Sirius hadn’t wanted Marlene as an enemy. He’d loved her back in the Order days, though he’d never admitted it to anyone until after her ‘death’; amidst the crying and shouting and swearing and destruction of his possessions with the nastiest hexes he could think of at the time, he’d confessed to James. Not even Marlene had known. And, despite thinking she was dead for seven years and going to Azkaban, Sirius’ feelings – though slightly less powerful than they had been – remained.
He rolled over and winced. He suspected he had one, maybe two broken ribs from where he’d hit the floor. He didn’t remember falling, but he’d gone from standing up to lying down so he assumed that was what had happened. Carefully, he slid his robes off and pulled up his jumper and t-shirt. He let out a pained whistle and grimaced. His side was covered in a nasty yellowish purple bruise and an angry, mottled red bruise covered the skin over his heart, where her curse had hit him.
Well damn, he thought and wondered if he should have said anything to Gawain when he’d asked if Sirius was hurt. Injuries like this certainly wouldn’t be easy to hide and they’d be even harder to explain.
He’d deluded himself into thinking that her own feelings might still be there somewhere. Sirius realised now that they were either buried deep beneath layers of hatred and resentment, or that they’d been destroyed entirely by what she thought he’d done. Old affection wasn’t going to help him, and he’d almost died for thinking so. It had been stupid and reckless, and he wouldn’t underestimate her again; her spell – her Killing Curse - had hit him. Some lingering doubt – which, to be honest, he could probably thank the Dementors for – had weakened the spell. It wasn’t something he could rely on again and he suspected that if she’d been just a tiny bit madder when she’d cast, he wouldn’t be alive to be contemplating all of this.
There’s a cheerful thought.
He’d never be able to hate her – how could he, when he’d have done the exact same thing if it was Peter? – but he could stop himself from actively liking her. She’d be an old acquaintance, and above all a threat. She’d be nothing else to him. Hoping for her to accept his story and forgive him and suggest they pick up where they’d left things eight years ago would only make Sirius miserable, or get him killed.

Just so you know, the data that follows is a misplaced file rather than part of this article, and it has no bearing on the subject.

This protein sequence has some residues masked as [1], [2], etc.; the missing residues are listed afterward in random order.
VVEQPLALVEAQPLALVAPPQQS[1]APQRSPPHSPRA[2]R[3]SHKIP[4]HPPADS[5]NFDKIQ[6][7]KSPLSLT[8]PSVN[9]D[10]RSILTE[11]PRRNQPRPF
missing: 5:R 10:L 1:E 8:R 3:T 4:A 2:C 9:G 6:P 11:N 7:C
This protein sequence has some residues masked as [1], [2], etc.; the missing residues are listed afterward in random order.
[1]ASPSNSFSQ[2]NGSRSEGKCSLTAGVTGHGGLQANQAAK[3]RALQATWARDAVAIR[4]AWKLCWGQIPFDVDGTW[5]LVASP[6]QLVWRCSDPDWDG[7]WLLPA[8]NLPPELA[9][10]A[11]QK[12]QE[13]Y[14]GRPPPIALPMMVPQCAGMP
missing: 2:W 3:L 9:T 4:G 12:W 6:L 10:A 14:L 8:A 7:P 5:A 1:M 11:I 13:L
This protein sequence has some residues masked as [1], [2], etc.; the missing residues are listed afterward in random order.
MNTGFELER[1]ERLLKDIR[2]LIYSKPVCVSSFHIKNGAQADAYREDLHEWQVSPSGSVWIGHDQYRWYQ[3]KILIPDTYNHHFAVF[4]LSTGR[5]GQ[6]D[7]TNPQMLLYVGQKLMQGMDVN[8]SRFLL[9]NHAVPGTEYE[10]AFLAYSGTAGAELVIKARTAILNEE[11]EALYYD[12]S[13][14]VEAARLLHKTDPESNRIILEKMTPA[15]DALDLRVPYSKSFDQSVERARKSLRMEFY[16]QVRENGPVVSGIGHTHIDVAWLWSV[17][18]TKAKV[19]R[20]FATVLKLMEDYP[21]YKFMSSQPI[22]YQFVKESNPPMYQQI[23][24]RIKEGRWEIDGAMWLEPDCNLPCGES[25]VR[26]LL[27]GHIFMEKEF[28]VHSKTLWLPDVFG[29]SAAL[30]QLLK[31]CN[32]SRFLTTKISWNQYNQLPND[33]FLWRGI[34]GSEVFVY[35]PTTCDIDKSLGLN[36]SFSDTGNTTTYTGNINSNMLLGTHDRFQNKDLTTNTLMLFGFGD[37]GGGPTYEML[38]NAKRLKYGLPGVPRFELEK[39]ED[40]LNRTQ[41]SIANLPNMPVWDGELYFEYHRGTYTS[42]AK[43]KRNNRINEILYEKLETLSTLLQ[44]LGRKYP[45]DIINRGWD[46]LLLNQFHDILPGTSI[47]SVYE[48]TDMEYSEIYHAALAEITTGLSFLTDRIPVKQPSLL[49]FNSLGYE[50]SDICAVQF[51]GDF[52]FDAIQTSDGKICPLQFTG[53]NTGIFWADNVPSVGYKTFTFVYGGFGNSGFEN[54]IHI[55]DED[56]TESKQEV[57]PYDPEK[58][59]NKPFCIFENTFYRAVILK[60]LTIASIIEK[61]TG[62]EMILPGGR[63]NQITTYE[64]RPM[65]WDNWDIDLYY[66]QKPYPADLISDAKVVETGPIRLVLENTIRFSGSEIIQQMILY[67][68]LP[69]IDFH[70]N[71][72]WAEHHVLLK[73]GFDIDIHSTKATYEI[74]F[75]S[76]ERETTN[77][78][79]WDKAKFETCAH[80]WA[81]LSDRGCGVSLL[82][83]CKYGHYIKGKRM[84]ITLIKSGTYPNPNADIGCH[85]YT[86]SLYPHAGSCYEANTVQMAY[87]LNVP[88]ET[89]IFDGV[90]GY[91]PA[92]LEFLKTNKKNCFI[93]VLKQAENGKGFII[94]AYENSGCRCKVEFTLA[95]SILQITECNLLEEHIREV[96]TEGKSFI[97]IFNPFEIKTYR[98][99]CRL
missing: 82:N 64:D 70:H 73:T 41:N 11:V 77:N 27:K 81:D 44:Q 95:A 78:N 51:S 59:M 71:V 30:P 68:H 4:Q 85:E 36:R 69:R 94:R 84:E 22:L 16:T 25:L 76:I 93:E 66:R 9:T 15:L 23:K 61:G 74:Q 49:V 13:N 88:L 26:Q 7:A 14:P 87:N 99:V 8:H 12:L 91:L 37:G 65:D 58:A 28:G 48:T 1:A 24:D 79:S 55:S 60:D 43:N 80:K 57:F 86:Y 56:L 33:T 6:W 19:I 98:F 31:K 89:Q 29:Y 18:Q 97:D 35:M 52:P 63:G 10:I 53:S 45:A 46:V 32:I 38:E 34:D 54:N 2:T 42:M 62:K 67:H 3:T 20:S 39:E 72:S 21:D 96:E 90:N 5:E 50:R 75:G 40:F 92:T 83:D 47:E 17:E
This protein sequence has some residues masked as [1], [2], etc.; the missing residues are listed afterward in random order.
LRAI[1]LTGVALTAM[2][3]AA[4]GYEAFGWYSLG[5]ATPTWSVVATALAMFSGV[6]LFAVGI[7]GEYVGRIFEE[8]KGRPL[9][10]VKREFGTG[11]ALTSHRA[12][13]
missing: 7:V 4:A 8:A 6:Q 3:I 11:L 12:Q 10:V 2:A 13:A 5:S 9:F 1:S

She’s the enemy now, he thought, feeling shaky but determined. He wondered, briefly if he should tell someone about the attack – wasn’t that what enemies did? – and then disregarded the thought. My life for her job, he thought, and that hadn’t been his reasoning at the time but it seemed fair from his new non-friendly vantage point.
With that sorted, Sirius turned his attention to the Dementors. He hadn’t slept well – all right, at all – overnight because of them, but they weren’t affecting him much while he was awake, other than to make him feel cold, or make him think something depressing on occasion. He’d been the same for his first day in Azkaban, and then everything had hit him like a rampaging Hippogriff on his second night in prison. He didn’t intend to let that happen this time; he needed to be as mentally sound as possible while he was dealing with the Aurors.
He wasn’t going to tell anyone about Peter just yet – that was something to hint at, and then bring out at his trial – but he couldn’t refuse to share other details or they’d decide he was a waste of time. It would be a very delicate process. He hoped Remus came to visit; he knew he wouldn’t get any news of Harry from anyone else.
Sirius took a deep breath. He closed his eyes, willing himself to fall deeper and deeper into his mind. Azkaban bloomed, like an ugly grey flower and Sirius was standing on grey stone, instead of lying on his lumpy bed. He pushed open the door of his cell and stepped out.
He rifled through a few happy memories until he found one happy enough. Expecto Patronum, he thought, focusing on Christmas with Harry and Remus. He thought of how it had felt to be back on a broom again, and the way Harry’s face had looked while he was flying and on the way Remus had shed the weight of the camp and smiled and laughed. Sirius remembered what it had felt like to have a family again and then Padfoot burst out of his wand and into the darkness.
Just like he had when he’d got rid of the Dementor’s Draught, Sirius opened his mind to the Patronus and gave it access to every happy memory he had. It glowed, casting warm, silvery light over Azkaban’s ruins and the stormy North Sea.
Stay here, he whispered, and Padfoot wagged his tail and ran off. Sirius laughed; the Patronus was spreading its protection to the perimeters of the island – which was what Sirius wanted - but it had directly disobeyed his command. He supposed it was poor wording on his part.
He watched, smiling, as Padfoot passed through a happy memory; Remus’ speech on Lily and James’ wedding day echoed in his mind-body’s ears, and Sirius saw Lily’s vibrant hair, the flash of James’ glasses, and heard his own bark-like laugh. Padfoot was white now, glowing like the star Sirius as named after and he loped off down the cliff path to the beach. Sirius grinned and opened his eyes.